There would be a 44 per cent chance of a Liberal minority in a snap election — suggesting that the Liberals would still have a 91 per cent chance of winning the most seats — while the Conservatives would have a nine per cent chance of winning. That is down, however, from two weeks ago, when the model gave the Conservatives a 21.5 per cent chance of winning the most seats, or about one in five.

The average projection awards the Liberals 180 seats, well above the 169 needed to form a majority government. That's down just four seats from their performance in 2015. So how can the Liberals still be in a position to win a majority government — even at coin-flip odds — with just a 5.8-point lead over the Conservatives?

The reason is Quebec.

The Liberals' Quebec cushion

No party since 1930, before the emergence of the CCF and the establishment of a three (or more) party system, has won a majority government with a lead of less than 7.6 points over the second-place party (this was the Liberals' margin in 2015). 

But while the projection model suggests the Liberals could lose 22 seats outside of Quebec based on current polling levels — thereby robbing them of their majority — they would make up for most of those losses with 17 seat gains in Quebec (and one in British Columbia).

Prime Minister Justin Trudeau, left, and the Liberals` winning candidate Richard Hébert in the Lac-Saint-Jean byelection. (Francis Vachon/Canadian Press)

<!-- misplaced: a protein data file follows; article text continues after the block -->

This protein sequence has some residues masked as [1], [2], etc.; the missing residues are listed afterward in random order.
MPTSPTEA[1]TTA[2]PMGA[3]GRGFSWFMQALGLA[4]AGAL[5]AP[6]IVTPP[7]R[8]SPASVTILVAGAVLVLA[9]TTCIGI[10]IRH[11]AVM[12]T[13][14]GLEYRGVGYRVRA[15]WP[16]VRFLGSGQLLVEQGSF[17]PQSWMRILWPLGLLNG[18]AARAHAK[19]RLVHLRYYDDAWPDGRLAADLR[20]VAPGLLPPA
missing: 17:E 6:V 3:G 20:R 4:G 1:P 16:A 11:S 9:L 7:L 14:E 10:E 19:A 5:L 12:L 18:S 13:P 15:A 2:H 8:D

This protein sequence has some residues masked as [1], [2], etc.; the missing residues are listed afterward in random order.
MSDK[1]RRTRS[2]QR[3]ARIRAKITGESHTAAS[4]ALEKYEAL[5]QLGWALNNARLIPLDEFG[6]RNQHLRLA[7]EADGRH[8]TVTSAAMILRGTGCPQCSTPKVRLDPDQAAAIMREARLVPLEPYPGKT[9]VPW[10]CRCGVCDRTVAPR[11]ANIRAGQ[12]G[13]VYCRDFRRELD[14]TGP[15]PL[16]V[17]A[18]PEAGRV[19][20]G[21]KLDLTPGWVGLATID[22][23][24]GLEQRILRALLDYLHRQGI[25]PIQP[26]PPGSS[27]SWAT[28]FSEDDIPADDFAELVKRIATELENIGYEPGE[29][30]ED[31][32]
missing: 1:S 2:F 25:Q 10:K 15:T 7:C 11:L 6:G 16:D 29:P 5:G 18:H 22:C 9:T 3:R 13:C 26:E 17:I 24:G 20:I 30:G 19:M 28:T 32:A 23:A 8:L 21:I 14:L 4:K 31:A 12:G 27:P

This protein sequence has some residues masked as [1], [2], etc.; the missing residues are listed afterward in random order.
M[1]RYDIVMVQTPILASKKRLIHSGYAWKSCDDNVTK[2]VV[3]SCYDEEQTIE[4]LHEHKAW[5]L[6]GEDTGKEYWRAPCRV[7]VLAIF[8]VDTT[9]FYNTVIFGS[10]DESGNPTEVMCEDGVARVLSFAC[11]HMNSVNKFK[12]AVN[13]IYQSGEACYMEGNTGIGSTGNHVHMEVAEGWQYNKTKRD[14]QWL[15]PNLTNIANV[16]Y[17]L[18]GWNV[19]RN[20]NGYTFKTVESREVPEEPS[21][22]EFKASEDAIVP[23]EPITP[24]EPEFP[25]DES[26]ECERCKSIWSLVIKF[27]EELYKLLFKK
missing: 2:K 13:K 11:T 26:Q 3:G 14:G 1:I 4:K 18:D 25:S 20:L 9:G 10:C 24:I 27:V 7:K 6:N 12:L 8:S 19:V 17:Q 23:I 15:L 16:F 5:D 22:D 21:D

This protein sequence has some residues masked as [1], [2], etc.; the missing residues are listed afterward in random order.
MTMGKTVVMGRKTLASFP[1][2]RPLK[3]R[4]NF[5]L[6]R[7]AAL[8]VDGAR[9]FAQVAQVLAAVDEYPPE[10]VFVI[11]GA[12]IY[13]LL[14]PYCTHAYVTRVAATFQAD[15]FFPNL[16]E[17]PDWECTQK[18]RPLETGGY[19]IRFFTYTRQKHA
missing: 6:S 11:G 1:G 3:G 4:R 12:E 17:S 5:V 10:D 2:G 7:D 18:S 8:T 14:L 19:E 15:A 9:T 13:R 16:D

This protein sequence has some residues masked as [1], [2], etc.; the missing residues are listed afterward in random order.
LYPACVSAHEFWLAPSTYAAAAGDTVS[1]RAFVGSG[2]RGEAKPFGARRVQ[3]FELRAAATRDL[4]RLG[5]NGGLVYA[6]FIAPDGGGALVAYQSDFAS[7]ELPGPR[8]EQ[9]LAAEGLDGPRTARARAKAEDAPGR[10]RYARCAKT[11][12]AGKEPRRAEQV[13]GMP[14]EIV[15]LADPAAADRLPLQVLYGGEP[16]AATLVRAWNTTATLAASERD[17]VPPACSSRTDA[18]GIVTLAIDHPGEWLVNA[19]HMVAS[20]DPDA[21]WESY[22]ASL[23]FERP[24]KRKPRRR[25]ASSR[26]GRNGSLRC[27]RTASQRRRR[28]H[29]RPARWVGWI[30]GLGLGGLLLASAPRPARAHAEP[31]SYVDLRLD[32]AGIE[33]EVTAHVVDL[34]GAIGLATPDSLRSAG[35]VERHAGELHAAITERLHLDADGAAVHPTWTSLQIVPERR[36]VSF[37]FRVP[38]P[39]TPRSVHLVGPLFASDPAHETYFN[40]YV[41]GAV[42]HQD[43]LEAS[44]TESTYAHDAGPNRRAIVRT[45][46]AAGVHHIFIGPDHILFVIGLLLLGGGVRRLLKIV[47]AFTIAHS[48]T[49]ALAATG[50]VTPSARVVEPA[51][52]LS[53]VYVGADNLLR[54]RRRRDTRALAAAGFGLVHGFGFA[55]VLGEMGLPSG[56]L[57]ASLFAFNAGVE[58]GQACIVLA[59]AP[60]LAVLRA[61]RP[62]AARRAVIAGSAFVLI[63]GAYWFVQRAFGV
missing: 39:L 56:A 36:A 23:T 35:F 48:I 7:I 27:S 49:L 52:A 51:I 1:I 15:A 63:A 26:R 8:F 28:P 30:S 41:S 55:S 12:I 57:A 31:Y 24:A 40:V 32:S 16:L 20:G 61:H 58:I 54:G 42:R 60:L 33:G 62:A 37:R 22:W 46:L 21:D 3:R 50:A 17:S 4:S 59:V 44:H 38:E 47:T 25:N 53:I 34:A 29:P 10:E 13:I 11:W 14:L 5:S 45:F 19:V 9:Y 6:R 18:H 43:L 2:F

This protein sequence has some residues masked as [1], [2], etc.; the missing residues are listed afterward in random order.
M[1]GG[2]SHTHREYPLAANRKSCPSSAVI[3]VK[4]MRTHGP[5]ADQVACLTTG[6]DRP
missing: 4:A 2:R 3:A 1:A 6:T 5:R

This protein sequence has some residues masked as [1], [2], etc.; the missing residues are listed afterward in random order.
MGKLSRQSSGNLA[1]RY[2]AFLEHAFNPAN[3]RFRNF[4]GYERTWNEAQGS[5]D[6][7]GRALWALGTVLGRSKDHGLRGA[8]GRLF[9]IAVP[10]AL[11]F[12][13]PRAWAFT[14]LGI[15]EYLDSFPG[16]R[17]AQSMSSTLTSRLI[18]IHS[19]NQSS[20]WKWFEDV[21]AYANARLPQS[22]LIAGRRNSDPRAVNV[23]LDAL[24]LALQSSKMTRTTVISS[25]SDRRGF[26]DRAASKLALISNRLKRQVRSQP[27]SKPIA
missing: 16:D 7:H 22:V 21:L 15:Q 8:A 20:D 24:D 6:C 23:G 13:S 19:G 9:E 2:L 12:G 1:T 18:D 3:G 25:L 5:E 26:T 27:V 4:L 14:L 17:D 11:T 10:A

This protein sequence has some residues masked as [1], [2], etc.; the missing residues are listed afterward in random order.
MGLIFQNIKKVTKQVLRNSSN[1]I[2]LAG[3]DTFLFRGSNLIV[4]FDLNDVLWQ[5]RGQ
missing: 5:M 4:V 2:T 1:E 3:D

The Liberals are leading in Quebec with 41.2 per cent, according to the Poll Tracker, up 5.5 points from their 2015 result in the province. But while they edged out the NDP in Quebec by little more than 10 points in 2015, the Liberals are currently up by more than 20 points over any of their rivals.

The Bloc Québécois is now in second at 20.8 per cent, followed by the NDP at 15.4 per cent and the Conservatives at 14.7 per cent.

That NDP score represents a 10-point drop, enough to put every one of the NDP's 16 seats in the province in danger. The trend line has not improved for the party with the selection of Jagmeet Singh as its new leader on Oct. 1. 

The recent byelection result in Lac-Saint-Jean, in which the Liberals surged ahead to win a seat away from the Conservatives as the NDP's share of the vote plummeted, was a demonstration of Trudeau's potential to do very well in Quebec in 2019.

Shaky majority foundations

His majority might count on repeating his party's byelection success throughout Quebec, as the Liberals are down about two points in B.C. and Alberta and five points in Ontario and Atlantic Canada.

But the Liberals' theoretical gains in Quebec are built on a shaky foundation — more than half of them are projected to be won by five points or less. It would not take much variation in the polls to erase those Liberal seat wins and hand more ridings outside of Quebec to the Conservatives and NDP.

The Liberals recently moved up two promises — the small business tax cut and the indexing of the Canada Child Benefit — that had either been delayed or scheduled to occur in their second mandate. That this decision was made at the same time the polls put the possibility of that second majority mandate into question might not be a coincidence.

About the Author

Éric Grenier

Politics and polls

Éric Grenier is a senior writer and the CBC's polls analyst. He was the founder of ThreeHundredEight.com and has written for The Globe and Mail, Huffington Post Canada, The Hill Times, Le Devoir, and L’actualité.